Buying pads & helmets for skateboarding

Skateboard pads

Ok we’re going to talk today about buying pads & helmets for learning to skateboard. This article mostly deals with when you are beginning to learn to skateboard. The pads that are best for you may change based upon:

  • your age,
  • ability,
  • your ambition, and
  • the style of riding you want to do. 

When you are learning to skate, the more protection you have, the more risks you can take, and the faster you can learn. It’s recommended.

Buying pads for absolute beginners 

Buy pads that you have to pull over the limbs, like socks. This is going to prevent them from slipping when you fall. Yes sweaty, but safety first

Don’t buy these[Picture of shit pads]

Buys pads that are made to accommodate the knee flexing. The cheap ones don’t. The aforementioned style, which pull over the limbs usually have this feature. There is a little crease stitched in above the knee/elbow cap, where you fasten the strap up, which helps with this. 

How much to spend?

If you’re buying for kids who are beginners you can get decent pads for as little as £12. You might want to spend a little more than this however. I’d suggest maybe not spending too much until you know your kids want to continue riding. Adults, you’ll want to spend at least £20 on pads.

Pads for more advanced skating

Pads for ‘park’ and ramps

Once you’ve learned the basics, pads are used more generally for skating transition, i.e. ramps & bowls etc. This is because tricks often involve jumping and the best way to bail from these types of tricks is to knee slide. Pads made for knee slides are bigger, to give the knee plenty of protection from the ground. If you, or your child is getting into ramps or bowl skating, and you want to put some air between yourself and the ground, then you should probably invest in a set of more expensive pads and learn to kneeslide. These pads might cost from £30 to £50.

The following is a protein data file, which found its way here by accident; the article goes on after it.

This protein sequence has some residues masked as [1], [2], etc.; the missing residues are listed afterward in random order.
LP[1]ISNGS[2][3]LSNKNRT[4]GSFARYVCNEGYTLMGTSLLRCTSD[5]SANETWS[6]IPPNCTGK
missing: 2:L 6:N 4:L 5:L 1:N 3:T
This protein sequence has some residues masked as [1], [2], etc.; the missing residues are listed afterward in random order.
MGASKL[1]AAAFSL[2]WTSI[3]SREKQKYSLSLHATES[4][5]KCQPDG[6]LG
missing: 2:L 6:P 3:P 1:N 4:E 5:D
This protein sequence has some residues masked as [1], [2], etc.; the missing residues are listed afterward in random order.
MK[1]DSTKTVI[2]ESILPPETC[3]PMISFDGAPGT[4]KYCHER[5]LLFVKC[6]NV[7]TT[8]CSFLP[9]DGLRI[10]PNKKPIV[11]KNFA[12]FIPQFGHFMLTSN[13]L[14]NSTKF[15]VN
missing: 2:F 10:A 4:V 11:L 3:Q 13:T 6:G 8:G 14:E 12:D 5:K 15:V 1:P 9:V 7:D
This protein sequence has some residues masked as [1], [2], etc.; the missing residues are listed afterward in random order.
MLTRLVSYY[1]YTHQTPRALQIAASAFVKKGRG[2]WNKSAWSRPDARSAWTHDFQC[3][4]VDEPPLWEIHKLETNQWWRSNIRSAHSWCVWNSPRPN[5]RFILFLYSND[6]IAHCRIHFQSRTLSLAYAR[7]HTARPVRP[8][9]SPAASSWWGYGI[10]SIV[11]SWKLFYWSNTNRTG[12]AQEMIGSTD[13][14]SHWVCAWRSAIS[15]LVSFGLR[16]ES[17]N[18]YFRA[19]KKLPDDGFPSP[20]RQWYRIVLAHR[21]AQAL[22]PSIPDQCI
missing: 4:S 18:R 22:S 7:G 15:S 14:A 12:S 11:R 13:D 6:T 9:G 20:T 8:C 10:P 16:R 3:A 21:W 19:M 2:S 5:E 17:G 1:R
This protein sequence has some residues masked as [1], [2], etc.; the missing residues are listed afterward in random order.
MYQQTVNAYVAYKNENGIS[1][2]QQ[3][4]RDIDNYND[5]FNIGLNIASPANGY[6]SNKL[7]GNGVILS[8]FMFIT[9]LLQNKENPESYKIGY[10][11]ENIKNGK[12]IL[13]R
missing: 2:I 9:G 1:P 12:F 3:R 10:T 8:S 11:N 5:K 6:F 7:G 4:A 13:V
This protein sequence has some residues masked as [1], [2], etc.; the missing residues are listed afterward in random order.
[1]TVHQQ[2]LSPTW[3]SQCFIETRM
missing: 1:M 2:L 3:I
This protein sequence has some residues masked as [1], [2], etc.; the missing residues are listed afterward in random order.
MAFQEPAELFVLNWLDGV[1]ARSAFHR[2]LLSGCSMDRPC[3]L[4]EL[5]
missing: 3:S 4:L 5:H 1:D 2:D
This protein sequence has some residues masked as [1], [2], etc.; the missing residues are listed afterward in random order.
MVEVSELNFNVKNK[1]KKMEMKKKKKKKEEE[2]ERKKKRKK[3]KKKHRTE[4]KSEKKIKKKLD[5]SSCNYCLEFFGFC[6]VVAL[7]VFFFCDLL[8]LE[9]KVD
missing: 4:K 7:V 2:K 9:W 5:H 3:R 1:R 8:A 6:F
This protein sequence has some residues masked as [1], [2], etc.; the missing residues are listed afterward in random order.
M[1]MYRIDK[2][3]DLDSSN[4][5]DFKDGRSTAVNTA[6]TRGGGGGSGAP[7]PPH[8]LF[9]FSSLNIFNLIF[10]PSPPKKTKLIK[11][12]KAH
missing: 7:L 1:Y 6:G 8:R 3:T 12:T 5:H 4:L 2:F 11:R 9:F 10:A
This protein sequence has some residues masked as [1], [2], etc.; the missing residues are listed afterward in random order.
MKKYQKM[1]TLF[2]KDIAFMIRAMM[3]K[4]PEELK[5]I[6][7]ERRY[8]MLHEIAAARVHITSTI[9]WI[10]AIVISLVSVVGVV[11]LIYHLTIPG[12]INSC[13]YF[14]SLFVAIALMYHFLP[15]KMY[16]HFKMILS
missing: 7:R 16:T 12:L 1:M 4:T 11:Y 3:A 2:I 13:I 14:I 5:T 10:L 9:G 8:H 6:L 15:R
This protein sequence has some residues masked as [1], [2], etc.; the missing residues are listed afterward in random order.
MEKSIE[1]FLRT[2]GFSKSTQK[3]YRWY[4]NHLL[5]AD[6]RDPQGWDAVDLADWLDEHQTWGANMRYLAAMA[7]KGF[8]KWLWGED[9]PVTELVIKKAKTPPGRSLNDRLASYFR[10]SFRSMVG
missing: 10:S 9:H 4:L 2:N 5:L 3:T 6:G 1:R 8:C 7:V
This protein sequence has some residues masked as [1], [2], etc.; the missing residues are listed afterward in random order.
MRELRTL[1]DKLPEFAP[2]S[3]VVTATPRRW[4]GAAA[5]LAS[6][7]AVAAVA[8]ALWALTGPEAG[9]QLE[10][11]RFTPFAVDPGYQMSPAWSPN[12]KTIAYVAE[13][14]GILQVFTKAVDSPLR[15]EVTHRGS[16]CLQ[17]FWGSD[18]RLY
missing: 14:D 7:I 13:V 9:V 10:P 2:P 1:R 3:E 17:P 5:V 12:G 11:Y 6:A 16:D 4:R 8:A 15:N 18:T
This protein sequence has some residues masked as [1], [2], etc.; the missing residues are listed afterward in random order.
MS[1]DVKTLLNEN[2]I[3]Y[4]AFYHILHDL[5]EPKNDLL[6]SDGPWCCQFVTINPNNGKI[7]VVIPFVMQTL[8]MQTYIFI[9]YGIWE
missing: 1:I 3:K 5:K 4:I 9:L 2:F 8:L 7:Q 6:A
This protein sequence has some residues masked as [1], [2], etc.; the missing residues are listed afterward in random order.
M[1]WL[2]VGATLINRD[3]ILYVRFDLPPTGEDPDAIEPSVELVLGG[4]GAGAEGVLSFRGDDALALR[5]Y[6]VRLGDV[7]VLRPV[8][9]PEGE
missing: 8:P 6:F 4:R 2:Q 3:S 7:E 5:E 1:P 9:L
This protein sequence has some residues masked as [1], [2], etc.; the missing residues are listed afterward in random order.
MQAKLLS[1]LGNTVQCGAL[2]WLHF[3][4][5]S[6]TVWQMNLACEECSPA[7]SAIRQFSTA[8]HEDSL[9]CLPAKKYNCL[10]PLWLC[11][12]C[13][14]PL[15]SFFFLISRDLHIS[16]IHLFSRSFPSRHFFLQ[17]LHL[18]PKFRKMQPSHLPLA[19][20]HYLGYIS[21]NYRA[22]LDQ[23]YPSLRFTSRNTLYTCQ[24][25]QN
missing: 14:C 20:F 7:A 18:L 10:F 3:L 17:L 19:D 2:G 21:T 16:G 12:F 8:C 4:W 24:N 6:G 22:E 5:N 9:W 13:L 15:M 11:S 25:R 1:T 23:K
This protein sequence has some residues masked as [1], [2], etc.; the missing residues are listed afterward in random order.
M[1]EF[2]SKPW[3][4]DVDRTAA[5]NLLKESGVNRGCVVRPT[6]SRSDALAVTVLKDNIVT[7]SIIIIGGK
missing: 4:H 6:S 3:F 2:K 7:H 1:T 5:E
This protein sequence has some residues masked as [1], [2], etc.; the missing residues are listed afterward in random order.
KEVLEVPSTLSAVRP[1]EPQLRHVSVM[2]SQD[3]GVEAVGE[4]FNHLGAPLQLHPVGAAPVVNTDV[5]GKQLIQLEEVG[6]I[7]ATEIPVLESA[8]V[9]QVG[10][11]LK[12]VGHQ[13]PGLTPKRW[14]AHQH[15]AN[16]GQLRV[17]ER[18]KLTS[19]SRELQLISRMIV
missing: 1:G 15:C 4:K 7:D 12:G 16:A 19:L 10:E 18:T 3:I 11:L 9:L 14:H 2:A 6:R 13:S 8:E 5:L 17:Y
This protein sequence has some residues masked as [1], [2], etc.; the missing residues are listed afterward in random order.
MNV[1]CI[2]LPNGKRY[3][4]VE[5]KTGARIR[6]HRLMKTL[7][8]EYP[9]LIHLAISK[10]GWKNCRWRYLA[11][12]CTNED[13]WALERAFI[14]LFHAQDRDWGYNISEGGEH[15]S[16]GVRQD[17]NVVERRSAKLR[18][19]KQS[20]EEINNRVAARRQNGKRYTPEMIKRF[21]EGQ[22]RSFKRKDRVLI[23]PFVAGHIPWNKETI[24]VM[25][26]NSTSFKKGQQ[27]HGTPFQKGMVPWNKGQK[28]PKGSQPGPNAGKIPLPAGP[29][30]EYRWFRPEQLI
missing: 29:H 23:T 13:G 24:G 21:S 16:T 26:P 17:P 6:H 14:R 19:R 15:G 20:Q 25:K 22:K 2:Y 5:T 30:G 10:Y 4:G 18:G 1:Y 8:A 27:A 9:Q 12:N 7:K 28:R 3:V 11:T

Pads for street skating

Pads are used less for street style skating, because knee sliding isn’t really an option when you bail a trick. Knee pads often get in the way when you’re trying to flip the board or skate a ledge.

Should you wear protection skating street? We’d suggest that wrist guards and helmets are a good idea irrespective of what style of skating you are doing.

Buying pads for adults

Aside from what’s mentioned above. Adult learners might want to consider getting some hip pads, similar to what is sold for snowboarding. Burton do some good ones.

There’s also more discreet (and expensive) knee and elbow pads, I won’t mention brands but these constructed in a similar way to the snowboarding hip pads and are really flexible. These can be worn under the clothing.

Buying helmets for beginner skateboarders

Make sure to buy helmets which protect the forehead. A lot of bike helmets don’t.

If you’re buying Helmets for kids you might want to get one where you can adjust how it fits around the skull. These helmets have a little wheel at the back of the helmet, which you can twist. You can adjust it as their head grows. 

Watch out for the foam lining inside the helmet. Often these are fixed with velcro and they come loose and fall out. Make sure when you purchase a helmet that it has its full complement of foam lining.

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